The potential "grandmother-in-chief" has shown a new side since Chelsea gave birth
Becoming a grandmother changed Hillary Clinton – and she’ll be the first to tell you.
“It will affect my being, not just my thinking. I hope grandfathers feel the same way, I know my husband does,” the presidential candidate, 67, told PEOPLE last year, shortly before the arrival of her first grandchild, Charlotte. “Having that next generation right there and thinking about everything you want to do both personally but in our cases, publicly and professionally, to give that child the best chance in life to be all he or she can be, that is profoundly moving to me.”
The former secretary of state’s image as potential “grandmother-in-chief,” following the September birth of granddaughter Charlotte – which left her with “a grandmother glow,” as Hillary told once told a supporter – set everyone buzzing.
Some wondered: How would this affect her public persona? Others asked: Wasn’t it sexist to assume it had to affect her public persona?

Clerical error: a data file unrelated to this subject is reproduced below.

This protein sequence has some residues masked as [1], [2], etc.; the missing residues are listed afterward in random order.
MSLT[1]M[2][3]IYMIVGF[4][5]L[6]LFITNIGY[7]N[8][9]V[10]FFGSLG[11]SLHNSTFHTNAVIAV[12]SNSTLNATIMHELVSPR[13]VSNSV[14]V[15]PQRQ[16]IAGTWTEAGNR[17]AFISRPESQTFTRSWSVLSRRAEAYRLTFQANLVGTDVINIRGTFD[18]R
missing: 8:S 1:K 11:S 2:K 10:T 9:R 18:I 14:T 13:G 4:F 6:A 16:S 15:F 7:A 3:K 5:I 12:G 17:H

Hillary herself seemed to chime in on that conversation, when she Tweeted her opinion on the vaccine debate earlier this year.
“The science is clear: The earth is round, the sky is blue, and #vaccineswork. Let’s protect all our kids. #GrandmothersKnowBest,” she wrote.
“It’s really sweet how my mom is just so clearly happy being a grandma and I know she’s going to be a great grandma, whatever other choices she makes in her life,” daughter Chelsea told PEOPLE earlier this year.
Hillary said her goal in her new role as grandmother is much simpler than the debate surrounding it: Be like mom.
“I want to be – I hope, it’s a little presumptuous – I want to be for my grandchild what my mother was for her grandchildren,” she said. “She was challenging, she was emotionally supportive, but she also was clear in setting expectations. Like, ‘I think you can do that’ or ‘Why are you worried you can’t do that?’ or ‘I thought you did really well, you tried hard.'”
• Reporting by SANDRA SOBIERAJ WESTFALL